Just days ago I wrote Part 1 in the moment, real time as I was challenged emotionally to what I was witnessing. I made a commitment in the form of a challenge to be present, realized and genuine, not allowing myself to recant any expression. I spent the following mornings rereading the post and observing reactions from a diverse collection of respected perspective. What I observed was a life lesson that we all need to be reminded of.
Hate consumes the energy of those willing to give the most to help those that have the least.
Hate consumes the hope that so many exhaustively hold for so long.
Hate consumes the opportunity for our youth to realize the value in service to others.
The only target to channel hate at is hate itself. Nothing else.
The reaction from the country following the surreal invasion of the U.S. Capital was one that in most fronts appeared to be genuine, emotional and driven to action. In any experience that is so unexpected, we are often locked in an initial emotional state, having to wait until our logical hemisphere begins to find it’s way and we are witness to a multitude of narratives and theories. This was a very unique incident however, where the freedom to act on emotion before our logic was able to settle became an accepted behavior. We were collectively angry at having our democracy, our shared ‘damsel in distress’, so violated in front of our eyes.
It was the fight in us. A fight that is always in us. However, our fear to bare this fight is based upon the same society that is not wise, considerate, compromising or absolute in it’s discipline to contribute. We are either traumatically influenced by our society or heavily condemning our society. The responses that I heard and read were all comments, feelings, thoughts that could have been easily justified and accepted prior to the siege, yet they were not presented until after.
What if these expressions, this accountability, this fight were put into the world at the earliest available moment? Would we have experienced what we did?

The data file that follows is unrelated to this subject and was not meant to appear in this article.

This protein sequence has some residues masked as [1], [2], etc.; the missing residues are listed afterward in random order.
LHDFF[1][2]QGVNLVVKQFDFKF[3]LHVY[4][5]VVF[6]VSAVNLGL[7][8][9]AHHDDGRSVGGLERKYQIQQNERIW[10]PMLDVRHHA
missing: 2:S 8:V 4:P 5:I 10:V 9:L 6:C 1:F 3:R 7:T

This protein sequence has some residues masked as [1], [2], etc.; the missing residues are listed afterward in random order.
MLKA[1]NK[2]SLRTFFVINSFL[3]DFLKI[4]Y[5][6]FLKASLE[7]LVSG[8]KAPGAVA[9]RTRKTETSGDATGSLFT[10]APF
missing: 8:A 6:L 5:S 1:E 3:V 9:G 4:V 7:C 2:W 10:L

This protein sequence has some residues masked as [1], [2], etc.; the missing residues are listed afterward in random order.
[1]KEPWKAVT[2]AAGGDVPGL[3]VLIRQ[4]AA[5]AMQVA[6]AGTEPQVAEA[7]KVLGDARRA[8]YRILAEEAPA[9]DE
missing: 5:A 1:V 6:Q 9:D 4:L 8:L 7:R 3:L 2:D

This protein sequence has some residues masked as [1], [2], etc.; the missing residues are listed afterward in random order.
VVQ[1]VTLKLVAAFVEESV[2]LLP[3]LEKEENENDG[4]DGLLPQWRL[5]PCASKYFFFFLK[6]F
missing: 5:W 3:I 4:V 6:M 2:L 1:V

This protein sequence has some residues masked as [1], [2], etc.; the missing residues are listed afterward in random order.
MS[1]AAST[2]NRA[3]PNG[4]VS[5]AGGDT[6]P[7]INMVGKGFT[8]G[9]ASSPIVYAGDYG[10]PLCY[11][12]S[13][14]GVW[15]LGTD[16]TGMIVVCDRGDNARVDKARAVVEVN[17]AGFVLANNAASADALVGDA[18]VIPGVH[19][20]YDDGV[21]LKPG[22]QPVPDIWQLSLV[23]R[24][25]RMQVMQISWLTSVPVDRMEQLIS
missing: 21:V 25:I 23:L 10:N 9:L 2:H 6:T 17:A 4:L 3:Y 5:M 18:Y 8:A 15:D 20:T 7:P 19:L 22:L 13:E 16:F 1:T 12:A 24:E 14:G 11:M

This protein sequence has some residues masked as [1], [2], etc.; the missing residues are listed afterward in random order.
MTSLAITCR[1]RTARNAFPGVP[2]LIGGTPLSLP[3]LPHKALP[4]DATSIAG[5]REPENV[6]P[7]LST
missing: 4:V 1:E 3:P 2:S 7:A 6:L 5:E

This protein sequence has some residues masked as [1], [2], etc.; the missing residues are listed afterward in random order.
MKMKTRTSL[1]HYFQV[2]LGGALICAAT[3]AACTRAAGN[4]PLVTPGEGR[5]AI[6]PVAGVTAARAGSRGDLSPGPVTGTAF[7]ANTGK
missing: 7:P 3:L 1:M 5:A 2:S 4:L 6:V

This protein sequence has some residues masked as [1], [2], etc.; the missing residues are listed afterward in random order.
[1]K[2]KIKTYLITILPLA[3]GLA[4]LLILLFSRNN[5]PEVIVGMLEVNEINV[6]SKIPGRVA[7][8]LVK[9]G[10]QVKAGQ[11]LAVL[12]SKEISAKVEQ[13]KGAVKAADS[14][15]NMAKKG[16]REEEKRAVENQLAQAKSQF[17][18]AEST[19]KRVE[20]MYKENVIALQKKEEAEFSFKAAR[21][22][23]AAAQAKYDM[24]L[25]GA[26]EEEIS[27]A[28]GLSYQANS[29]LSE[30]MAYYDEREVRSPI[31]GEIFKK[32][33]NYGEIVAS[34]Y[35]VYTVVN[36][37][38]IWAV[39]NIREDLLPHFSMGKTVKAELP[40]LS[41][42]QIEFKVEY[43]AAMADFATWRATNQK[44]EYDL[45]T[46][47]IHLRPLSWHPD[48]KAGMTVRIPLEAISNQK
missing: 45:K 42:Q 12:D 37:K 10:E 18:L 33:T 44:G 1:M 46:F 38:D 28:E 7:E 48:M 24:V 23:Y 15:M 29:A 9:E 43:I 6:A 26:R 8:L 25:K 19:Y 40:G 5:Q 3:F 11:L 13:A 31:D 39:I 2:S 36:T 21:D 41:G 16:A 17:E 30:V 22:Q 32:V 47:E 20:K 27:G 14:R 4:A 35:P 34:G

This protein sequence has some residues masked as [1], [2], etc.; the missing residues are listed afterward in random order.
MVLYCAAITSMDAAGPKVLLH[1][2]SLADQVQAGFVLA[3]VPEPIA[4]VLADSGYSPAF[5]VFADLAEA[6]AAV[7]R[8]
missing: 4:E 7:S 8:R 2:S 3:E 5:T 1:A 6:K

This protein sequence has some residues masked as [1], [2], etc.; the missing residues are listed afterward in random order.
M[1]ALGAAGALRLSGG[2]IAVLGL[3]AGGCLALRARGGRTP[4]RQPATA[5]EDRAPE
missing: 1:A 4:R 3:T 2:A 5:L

Generally, I can have a difficult time valuing anything politicians choose to express publicly. However, when Arnold Schwarzenegger took the time (a very efficient 8 minutes) to deliver a profound speech four days after the riot, I set what I was doing down and gave it my full attention. It was the articulate response that only a person from a broken democracy, ravaged culture of family and a self sought appreciation of America could have delivered. He provided perspective and more notably, a warning of what sparked the destructive spin of a petulant society: The allowance of lies.
The demand for transparency and truth is an appropriate one, but it is much different than what is needed. The demand that need be expressed in this moment is the complete accountability of those that would use dishonesty and lies to damage a country that we are wholly invested in. Yes, I would like our government to be forthcoming and open, however, I’d rather begin with the pledge of our leadership to only communicate what they can give evidence to.
As more and more information unfolds in the wake of the invasion, it is clear that there will be plenty to wade through if pursuing accurate information. I’m looking forward to posting Part 3 as we learn what the true intent was of the insurgents.